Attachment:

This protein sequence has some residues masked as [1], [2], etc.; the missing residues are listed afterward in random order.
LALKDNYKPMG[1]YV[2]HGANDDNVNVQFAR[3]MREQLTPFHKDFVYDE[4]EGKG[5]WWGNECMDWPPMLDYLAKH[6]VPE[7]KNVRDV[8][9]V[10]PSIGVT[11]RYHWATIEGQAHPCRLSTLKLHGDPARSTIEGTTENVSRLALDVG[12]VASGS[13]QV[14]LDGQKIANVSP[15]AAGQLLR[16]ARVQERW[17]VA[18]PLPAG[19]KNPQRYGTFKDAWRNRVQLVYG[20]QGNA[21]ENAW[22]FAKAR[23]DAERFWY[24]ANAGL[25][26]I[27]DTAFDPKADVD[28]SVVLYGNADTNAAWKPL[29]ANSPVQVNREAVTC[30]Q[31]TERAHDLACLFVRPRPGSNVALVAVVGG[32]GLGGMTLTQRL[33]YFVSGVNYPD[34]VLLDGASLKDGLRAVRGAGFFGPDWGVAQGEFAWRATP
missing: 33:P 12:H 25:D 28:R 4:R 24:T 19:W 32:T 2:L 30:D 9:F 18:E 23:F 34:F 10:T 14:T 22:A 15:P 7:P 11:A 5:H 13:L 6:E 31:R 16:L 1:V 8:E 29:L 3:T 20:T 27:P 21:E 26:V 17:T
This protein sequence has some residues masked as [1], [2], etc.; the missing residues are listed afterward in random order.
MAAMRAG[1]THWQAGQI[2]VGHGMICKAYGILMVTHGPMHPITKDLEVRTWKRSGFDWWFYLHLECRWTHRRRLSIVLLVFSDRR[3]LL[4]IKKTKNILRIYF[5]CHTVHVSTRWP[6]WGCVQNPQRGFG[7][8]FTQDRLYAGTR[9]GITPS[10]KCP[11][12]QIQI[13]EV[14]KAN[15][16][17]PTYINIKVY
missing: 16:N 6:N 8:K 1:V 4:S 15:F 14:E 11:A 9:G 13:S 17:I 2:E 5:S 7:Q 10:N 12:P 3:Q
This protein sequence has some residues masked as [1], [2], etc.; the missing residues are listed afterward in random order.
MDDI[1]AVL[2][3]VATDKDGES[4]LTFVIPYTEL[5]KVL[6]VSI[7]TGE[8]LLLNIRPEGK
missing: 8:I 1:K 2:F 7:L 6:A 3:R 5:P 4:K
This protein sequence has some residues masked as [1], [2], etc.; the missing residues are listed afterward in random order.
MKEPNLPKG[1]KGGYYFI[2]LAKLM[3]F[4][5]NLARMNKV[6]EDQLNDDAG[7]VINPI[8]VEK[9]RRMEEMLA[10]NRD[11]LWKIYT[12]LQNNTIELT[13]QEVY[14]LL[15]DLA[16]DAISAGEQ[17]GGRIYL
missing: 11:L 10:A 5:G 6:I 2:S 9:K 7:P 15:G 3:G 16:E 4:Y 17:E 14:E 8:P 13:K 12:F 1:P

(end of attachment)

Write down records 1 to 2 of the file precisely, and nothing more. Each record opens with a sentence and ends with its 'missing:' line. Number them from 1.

This protein sequence has some residues masked as [1], [2], etc.; the missing residues are listed afterward in random order.
LALKDNYKPMG[1]YV[2]HGANDDNVNVQFAR[3]MREQLTPFHKDFVYDE[4]EGKG[5]WWGNECMDWPPMLDYLAKH[6]VPE[7]KNVRDV[8][9]V[10]PSIGVT[11]RYHWATIEGQAHPCRLSTLKLHGDPARSTIEGTTENVSRLALDVG[12]VASGS[13]QV[14]LDGQKIANVSP[15]AAGQLLR[16]ARVQERW[17]VA[18]PLPAG[19]KNPQRYGTFKDAWRNRVQLVYG[20]QGNA[21]ENAW[22]FAKAR[23]DAERFWY[24]ANAGL[25][26]I[27]DTAFDPKADVD[28]SVVLYGNADTNAAWKPL[29]ANSPVQVNREAVTC[30]Q[31]TERAHDLACLFVRPRPGSNVALVAVVGG[32]GLGGMTLTQRL[33]YFVSGVNYPD[34]VLLDGASLKDGLRAVRGAGFFGPDWGVAQGEFAWRATP
missing: 33:P 12:H 25:D 28:R 4:R 24:T 19:W 32:T 2:L 30:D 9:F 18:E 23:F 34:F 10:T 14:T 22:A 15:P 7:P 11:A 5:H 13:L 6:E 31:R 16:L 1:V 8:E 29:L 3:T 20:T 27:P 21:E 26:V 17:T
This protein sequence has some residues masked as [1], [2], etc.; the missing residues are listed afterward in random order.
MAAMRAG[1]THWQAGQI[2]VGHGMICKAYGILMVTHGPMHPITKDLEVRTWKRSGFDWWFYLHLECRWTHRRRLSIVLLVFSDRR[3]LL[4]IKKTKNILRIYF[5]CHTVHVSTRWP[6]WGCVQNPQRGFG[7][8]FTQDRLYAGTR[9]GITPS[10]KCP[11][12]QIQI[13]EV[14]KAN[15][16][17]PTYINIKVY
missing: 16:N 6:N 8:K 1:V 4:S 15:F 14:E 11:A 9:G 13:S 17:I 2:E 5:S 7:Q 10:N 12:P 3:Q